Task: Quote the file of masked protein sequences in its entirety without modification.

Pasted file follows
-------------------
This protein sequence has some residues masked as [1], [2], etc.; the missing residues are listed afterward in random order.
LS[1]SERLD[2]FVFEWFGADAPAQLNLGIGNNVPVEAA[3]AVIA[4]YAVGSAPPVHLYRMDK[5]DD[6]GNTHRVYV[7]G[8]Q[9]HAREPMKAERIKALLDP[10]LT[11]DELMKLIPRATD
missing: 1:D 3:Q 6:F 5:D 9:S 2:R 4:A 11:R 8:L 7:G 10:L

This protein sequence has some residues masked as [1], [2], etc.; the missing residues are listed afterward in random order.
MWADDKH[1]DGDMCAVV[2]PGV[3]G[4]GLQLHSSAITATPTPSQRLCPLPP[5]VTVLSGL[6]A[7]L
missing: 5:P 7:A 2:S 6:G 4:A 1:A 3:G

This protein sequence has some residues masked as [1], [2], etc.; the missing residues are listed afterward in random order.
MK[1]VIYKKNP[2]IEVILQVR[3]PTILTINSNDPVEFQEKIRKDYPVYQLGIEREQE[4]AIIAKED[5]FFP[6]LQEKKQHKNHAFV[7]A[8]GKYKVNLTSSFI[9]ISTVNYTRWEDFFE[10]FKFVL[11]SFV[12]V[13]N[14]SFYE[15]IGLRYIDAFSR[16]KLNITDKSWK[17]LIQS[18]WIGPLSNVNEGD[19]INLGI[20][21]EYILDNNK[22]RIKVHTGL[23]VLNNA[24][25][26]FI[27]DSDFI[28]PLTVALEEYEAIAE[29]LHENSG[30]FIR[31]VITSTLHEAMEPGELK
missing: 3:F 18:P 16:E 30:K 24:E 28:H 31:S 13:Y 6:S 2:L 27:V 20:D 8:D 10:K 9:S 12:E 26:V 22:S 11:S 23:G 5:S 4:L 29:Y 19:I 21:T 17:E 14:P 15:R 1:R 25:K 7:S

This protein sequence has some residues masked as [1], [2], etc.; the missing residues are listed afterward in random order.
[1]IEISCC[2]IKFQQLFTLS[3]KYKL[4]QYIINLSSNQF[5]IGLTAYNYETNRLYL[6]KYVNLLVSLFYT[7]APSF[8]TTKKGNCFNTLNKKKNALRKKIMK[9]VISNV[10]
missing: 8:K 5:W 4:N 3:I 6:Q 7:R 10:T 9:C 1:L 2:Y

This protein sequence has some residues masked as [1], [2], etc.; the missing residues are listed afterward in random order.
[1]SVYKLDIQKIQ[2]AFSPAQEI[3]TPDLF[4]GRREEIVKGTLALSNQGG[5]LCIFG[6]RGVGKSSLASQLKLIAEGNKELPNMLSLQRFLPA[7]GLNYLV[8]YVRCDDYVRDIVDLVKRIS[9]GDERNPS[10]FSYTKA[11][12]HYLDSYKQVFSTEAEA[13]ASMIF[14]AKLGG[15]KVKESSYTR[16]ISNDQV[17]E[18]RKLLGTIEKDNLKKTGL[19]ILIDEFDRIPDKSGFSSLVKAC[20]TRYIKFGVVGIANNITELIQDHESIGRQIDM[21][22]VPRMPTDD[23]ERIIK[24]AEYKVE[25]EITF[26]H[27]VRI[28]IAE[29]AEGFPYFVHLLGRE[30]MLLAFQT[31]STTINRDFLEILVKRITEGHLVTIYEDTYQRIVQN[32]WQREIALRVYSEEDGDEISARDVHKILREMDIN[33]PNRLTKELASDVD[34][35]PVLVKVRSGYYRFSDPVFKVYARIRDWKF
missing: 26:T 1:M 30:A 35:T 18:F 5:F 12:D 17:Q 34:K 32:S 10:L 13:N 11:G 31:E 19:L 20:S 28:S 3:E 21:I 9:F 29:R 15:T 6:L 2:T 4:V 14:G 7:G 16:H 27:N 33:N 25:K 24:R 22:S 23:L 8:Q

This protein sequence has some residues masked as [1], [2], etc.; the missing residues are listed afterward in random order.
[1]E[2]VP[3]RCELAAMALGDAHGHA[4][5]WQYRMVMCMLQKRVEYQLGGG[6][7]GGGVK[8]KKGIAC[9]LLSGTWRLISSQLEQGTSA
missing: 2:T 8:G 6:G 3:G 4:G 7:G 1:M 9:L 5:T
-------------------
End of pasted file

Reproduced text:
This protein sequence has some residues masked as [1], [2], etc.; the missing residues are listed afterward in random order.
LS[1]SERLD[2]FVFEWFGADAPAQLNLGIGNNVPVEAA[3]AVIA[4]YAVGSAPPVHLYRMDK[5]DD[6]GNTHRVYV[7]G[8]Q[9]HAREPMKAERIKALLDP[10]LT[11]DELMKLIPRATD
missing: 1:D 3:Q 6:F 5:D 9:S 2:R 4:A 11:R 8:L 7:G 10:L

This protein sequence has some residues masked as [1], [2], etc.; the missing residues are listed afterward in random order.
MWADDKH[1]DGDMCAVV[2]PGV[3]G[4]GLQLHSSAITATPTPSQRLCPLPP[5]VTVLSGL[6]A[7]L
missing: 5:P 7:A 2:S 6:G 4:A 1:A 3:G

This protein sequence has some residues masked as [1], [2], etc.; the missing residues are listed afterward in random order.
MK[1]VIYKKNP[2]IEVILQVR[3]PTILTINSNDPVEFQEKIRKDYPVYQLGIEREQE[4]AIIAKED[5]FFP[6]LQEKKQHKNHAFV[7]A[8]GKYKVNLTSSFI[9]ISTVNYTRWEDFFE[10]FKFVL[11]SFV[12]V[13]N[14]SFYE[15]IGLRYIDAFSR[16]KLNITDKSWK[17]LIQS[18]WIGPLSNVNEGD[19]INLGI[20][21]EYILDNNK[22]RIKVHTGL[23]VLNNA[24][25][26]FI[27]DSDFI[28]PLTVALEEYEAIAE[29]LHENSG[30]FIR[31]VITSTLHEAMEPGELK
missing: 3:F 18:P 16:E 30:K 24:E 28:H 31:S 13:Y 6:S 2:L 27:V 20:D 8:D 10:K 9:S 12:E 26:V 22:S 11:S 23:G 5:S 4:L 29:Y 19:I 21:T 17:E 14:P 15:R 1:R 25:K 7:S

This protein sequence has some residues masked as [1], [2], etc.; the missing residues are listed afterward in random order.
[1]IEISCC[2]IKFQQLFTLS[3]KYKL[4]QYIINLSSNQF[5]IGLTAYNYETNRLYL[6]KYVNLLVSLFYT[7]APSF[8]TTKKGNCFNTLNKKKNALRKKIMK[9]VISNV[10]
missing: 8:K 5:W 4:N 3:I 6:Q 7:R 10:T 9:C 1:L 2:Y

This protein sequence has some residues masked as [1], [2], etc.; the missing residues are listed afterward in random order.
[1]SVYKLDIQKIQ[2]AFSPAQEI[3]TPDLF[4]GRREEIVKGTLALSNQGG[5]LCIFG[6]RGVGKSSLASQLKLIAEGNKELPNMLSLQRFLPA[7]GLNYLV[8]YVRCDDYVRDIVDLVKRIS[9]GDERNPS[10]FSYTKA[11][12]HYLDSYKQVFSTEAEA[13]ASMIF[14]AKLGG[15]KVKESSYTR[16]ISNDQV[17]E[18]RKLLGTIEKDNLKKTGL[19]ILIDEFDRIPDKSGFSSLVKAC[20]TRYIKFGVVGIANNITELIQDHESIGRQIDM[21][22]VPRMPTDD[23]ERIIK[24]AEYKVE[25]EITF[26]H[27]VRI[28]IAE[29]AEGFPYFVHLLGRE[30]MLLAFQT[31]STTINRDFLEILVKRITEGHLVTIYEDTYQRIVQN[32]WQREIALRVYSEEDGDEISARDVHKILREMDIN[33]PNRLTKELASDVD[34][35]PVLVKVRSGYYRFSDPVFKVYARIRDWKF
missing: 26:T 1:M 30:A 35:T 18:F 5:F 12:D 17:Q 34:K 32:S 10:L 13:N 11:G 31:E 19:L 20:S 28:S 3:E 21:I 9:F 29:R 15:T 6:L 2:T 4:V 14:G 7:G 16:H 27:N 33:N 25:K 24:R 22:S 23:L 8:Q

This protein sequence has some residues masked as [1], [2], etc.; the missing residues are listed afterward in random order.
[1]E[2]VP[3]RCELAAMALGDAHGHA[4][5]WQYRMVMCMLQKRVEYQLGGG[6][7]GGGVK[8]KKGIAC[9]LLSGTWRLISSQLEQGTSA
missing: 2:T 8:G 6:G 3:G 4:G 7:G 1:M 9:L 5:T